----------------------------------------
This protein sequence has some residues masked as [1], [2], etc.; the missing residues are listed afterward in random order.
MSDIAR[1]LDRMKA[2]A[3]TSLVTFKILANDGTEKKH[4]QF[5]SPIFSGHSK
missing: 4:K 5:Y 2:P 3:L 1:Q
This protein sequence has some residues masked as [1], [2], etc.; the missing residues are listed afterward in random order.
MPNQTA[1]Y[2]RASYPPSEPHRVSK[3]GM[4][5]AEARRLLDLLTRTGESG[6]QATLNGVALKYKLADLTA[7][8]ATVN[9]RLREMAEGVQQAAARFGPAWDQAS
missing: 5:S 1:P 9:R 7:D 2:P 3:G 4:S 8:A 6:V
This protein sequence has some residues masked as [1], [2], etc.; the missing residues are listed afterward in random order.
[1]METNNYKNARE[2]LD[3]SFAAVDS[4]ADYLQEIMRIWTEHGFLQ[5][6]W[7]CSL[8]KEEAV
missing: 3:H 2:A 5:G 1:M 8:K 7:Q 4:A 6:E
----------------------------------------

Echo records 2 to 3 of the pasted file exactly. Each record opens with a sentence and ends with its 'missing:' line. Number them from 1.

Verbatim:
This protein sequence has some residues masked as [1], [2], etc.; the missing residues are listed afterward in random order.
MPNQTA[1]Y[2]RASYPPSEPHRVSK[3]GM[4][5]AEARRLLDLLTRTGESG[6]QATLNGVALKYKLADLTA[7][8]ATVN[9]RLREMAEGVQQAAARFGPAWDQAS
missing: 5:S 1:P 9:R 7:D 2:P 3:G 4:S 8:A 6:V
This protein sequence has some residues masked as [1], [2], etc.; the missing residues are listed afterward in random order.
[1]METNNYKNARE[2]LD[3]SFAAVDS[4]ADYLQEIMRIWTEHGFLQ[5][6]W[7]CSL[8]KEEAV
missing: 3:H 2:A 5:G 1:M 8:K 7:Q 4:A 6:E